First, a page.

Last week I sat in front of a blank screen suffering with a bad case of writer’s block. For an aspiring writer there are few moments more intimidating. With each flash the cursor was seemingly taunting me. My coffee began to grow colder when it happened, I discovered my 2020 planner. With my curiosity sparked, I flipped through the first few pages. There I found a list of personal goals, a few resolutions, and my plans for the first few months of the year.

Much of what appeared on the list was left unattainable due to the unforeseeable circumstances. Circumstances that altered the course of human history. That might be a little dramatic but it makes me feel better. I can hardly remember writing that list the first week of the year. That seems like ten years ago. Professional and personal goals were interrupted as the pandemic controlled the year. Not all was lost though, I did learn a few lessons that I found worth sharing.

The first lesson – more affirmed than learned – was that life happens to everyone. John Lennon once said, “Life happens while you are busy making plans.” I can not think of a more fitting theme to sum up the year that was. As life, or a version of it, began happening those lists became a source of anxiety for me. My ambitious plans became just items on a page because of the circumstances. Once reality set in I was forced to readjust my goals.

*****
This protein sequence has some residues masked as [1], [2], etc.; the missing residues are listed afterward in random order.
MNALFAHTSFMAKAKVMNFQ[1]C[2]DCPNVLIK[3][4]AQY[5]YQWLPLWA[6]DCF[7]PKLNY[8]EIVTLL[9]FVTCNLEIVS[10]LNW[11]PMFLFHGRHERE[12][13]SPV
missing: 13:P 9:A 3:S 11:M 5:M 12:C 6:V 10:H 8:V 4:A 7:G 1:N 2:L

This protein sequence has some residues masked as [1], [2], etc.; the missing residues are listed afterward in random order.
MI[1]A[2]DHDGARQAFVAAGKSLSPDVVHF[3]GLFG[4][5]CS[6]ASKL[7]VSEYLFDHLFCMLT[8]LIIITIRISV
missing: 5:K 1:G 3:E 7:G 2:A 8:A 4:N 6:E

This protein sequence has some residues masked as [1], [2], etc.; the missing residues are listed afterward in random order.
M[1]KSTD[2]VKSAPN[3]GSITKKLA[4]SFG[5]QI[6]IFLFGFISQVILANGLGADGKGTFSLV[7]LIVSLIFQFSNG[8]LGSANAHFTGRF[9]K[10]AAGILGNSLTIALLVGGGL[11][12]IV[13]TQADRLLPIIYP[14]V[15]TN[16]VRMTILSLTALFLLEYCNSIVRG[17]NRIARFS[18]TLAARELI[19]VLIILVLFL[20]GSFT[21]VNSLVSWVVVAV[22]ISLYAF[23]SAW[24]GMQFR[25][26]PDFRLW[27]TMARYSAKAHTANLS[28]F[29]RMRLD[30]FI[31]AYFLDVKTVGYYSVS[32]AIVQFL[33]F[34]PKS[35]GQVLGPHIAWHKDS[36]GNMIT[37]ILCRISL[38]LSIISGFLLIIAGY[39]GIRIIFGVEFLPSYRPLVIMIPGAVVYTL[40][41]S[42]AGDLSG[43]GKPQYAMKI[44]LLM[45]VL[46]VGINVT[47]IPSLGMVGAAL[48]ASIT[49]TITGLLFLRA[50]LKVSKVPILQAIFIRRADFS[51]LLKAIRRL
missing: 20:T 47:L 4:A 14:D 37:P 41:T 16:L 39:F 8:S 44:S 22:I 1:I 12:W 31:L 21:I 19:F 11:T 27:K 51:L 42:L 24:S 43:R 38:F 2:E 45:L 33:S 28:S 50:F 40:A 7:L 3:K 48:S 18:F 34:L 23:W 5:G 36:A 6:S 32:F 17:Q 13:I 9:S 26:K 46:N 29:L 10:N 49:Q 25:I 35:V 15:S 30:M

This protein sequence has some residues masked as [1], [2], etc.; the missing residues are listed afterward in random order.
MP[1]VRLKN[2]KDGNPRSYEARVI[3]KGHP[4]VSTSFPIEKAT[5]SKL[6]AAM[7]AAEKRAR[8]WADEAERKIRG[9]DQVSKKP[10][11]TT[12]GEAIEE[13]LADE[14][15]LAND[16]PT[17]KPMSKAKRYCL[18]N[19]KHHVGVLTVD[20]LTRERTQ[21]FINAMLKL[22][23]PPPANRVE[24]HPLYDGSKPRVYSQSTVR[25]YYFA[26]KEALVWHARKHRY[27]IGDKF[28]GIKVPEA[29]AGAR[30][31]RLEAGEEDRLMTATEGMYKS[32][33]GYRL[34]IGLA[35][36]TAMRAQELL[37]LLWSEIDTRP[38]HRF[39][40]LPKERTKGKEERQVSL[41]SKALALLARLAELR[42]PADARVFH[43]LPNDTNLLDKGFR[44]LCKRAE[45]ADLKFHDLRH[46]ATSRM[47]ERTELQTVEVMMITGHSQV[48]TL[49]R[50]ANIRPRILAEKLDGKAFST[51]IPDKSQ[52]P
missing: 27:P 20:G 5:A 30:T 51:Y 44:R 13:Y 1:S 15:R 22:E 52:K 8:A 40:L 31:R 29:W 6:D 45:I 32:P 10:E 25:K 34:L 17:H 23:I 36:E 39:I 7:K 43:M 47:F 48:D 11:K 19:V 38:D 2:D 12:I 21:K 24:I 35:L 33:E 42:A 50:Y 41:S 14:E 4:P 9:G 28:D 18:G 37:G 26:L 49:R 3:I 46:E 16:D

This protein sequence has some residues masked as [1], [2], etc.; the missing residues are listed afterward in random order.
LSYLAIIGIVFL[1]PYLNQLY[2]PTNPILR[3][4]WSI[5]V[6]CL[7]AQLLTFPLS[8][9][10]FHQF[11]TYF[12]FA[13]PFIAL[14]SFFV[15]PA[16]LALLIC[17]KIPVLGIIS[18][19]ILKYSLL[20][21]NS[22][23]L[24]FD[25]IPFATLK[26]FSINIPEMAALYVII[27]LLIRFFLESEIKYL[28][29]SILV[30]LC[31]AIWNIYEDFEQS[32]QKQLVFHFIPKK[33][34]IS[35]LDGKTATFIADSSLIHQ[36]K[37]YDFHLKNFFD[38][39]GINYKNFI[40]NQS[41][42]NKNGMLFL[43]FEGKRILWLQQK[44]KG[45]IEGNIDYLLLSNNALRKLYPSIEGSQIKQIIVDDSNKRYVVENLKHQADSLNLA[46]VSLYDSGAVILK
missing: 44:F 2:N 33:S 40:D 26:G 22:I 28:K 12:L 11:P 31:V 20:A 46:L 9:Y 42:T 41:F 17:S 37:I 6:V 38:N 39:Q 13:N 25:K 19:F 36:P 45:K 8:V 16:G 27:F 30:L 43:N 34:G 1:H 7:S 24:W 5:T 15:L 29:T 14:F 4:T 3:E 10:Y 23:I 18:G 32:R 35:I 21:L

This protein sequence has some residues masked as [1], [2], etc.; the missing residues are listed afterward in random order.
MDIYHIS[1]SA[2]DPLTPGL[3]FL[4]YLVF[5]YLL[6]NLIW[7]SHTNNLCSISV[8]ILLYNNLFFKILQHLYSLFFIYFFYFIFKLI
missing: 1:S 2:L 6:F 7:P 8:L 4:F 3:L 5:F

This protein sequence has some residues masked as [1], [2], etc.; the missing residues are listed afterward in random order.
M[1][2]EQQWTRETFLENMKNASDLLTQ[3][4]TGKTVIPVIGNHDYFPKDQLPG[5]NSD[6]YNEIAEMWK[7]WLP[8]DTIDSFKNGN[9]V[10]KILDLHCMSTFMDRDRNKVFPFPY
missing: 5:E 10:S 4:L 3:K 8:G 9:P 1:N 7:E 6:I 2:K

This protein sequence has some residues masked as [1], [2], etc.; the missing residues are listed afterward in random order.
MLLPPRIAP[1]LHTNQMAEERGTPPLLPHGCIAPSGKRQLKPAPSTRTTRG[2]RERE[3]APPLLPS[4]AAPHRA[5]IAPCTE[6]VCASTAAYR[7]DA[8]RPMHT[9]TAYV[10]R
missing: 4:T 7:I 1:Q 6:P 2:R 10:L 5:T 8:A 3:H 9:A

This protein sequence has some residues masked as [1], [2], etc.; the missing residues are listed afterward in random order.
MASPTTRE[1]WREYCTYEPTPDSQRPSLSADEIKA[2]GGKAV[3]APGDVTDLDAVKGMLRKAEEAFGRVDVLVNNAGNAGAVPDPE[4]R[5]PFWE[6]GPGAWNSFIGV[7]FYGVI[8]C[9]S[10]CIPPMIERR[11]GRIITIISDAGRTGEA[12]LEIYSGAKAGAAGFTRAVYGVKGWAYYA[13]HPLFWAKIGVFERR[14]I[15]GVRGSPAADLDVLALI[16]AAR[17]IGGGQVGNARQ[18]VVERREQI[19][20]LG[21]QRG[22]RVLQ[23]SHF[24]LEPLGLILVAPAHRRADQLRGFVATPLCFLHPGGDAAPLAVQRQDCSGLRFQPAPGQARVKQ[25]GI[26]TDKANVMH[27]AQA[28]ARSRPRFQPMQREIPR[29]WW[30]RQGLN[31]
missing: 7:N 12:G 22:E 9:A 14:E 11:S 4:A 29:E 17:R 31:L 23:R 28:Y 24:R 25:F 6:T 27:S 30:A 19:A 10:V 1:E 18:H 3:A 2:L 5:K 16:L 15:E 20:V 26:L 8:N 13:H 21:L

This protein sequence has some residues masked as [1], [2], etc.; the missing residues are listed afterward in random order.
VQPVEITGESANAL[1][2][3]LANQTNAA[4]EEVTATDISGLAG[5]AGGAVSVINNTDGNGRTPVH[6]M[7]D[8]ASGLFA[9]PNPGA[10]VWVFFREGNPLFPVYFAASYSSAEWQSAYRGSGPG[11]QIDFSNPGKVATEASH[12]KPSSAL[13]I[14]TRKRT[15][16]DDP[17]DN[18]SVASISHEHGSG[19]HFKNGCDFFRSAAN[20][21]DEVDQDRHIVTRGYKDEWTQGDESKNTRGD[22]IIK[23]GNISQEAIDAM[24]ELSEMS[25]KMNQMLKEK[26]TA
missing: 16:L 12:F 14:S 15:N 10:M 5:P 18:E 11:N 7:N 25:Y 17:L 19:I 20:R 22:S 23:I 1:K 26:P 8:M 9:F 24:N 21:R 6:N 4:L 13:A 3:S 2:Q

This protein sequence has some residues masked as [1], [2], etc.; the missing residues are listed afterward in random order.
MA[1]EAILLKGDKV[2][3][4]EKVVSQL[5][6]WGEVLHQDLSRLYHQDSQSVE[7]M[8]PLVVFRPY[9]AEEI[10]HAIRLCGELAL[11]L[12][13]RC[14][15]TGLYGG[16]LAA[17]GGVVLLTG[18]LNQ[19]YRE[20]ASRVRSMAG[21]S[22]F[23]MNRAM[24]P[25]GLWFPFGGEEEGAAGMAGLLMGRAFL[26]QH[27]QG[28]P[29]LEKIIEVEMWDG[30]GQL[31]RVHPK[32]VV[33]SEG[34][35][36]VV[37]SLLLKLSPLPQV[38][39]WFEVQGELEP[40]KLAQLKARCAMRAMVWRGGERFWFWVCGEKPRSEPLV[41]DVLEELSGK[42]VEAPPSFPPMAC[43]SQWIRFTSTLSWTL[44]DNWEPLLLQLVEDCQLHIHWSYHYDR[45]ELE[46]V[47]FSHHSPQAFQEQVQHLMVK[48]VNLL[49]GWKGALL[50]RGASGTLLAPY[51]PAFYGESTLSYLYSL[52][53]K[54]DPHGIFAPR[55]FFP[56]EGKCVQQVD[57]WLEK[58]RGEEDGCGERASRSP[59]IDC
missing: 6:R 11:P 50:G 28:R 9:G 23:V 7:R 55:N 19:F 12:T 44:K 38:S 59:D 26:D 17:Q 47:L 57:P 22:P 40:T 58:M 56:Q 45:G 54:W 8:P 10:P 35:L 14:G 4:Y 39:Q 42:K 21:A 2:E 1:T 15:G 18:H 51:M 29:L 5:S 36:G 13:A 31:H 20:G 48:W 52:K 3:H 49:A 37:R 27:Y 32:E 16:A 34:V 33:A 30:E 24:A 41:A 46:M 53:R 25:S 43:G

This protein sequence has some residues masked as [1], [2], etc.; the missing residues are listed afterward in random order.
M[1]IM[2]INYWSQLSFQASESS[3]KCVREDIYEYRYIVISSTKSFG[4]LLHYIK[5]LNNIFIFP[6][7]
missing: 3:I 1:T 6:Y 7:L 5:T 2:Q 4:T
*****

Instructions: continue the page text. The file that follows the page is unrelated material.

This year I have settled for a less ambitious list. It occurred to me that I was trying to achieve so much I did not do any of it well. These challenges taught me to set fewer more realistic goals. My list of goals would often fill up more quickly than my time capacity. That has caused many goals in my life left undone. I have resolved that I would rather do a few things well than a lot of things poorly. If you are like me your ability to fulfill resolutions often meets struggle. Setting realistic smaller goals fuels a sense of accomplishment that can be an inspiration to achieve more.

Last year I also learned the joy of self-sufficiency. In pursuit of frugality, I planted a garden, prepared more homecooked meals, and began to purge the stuff that I didn’t need. Working from home has given me the opportunity to carve out time to improve my culinary skills. Cooking has always given me a sense of accomplishment. Recently, I have even begun experimenting with baking homemade bread. My elders would probably laugh at the level of excitement that fills the air when a recipe actually works. I was introduced to new skills that I never knew I had. The journey has given me a deeper appreciation for those of you who do these things as a part of your routine. I have more that I want to learn and improve. Perhaps in the new year I will explore the art of canning.

Perhaps the blank page isn’t so intimidating at all. Perhaps the blank page, like the New Year, is an invitation to create, to imagine, and to reflect on the lessons that have been learned. It is an invitation to embark on a new journey with plans and ambitions but also being ok if those things go unaccomplished. Such is life, right?

The New Year presents to us all a blank page. What we chose to create out of it, is really up to us.

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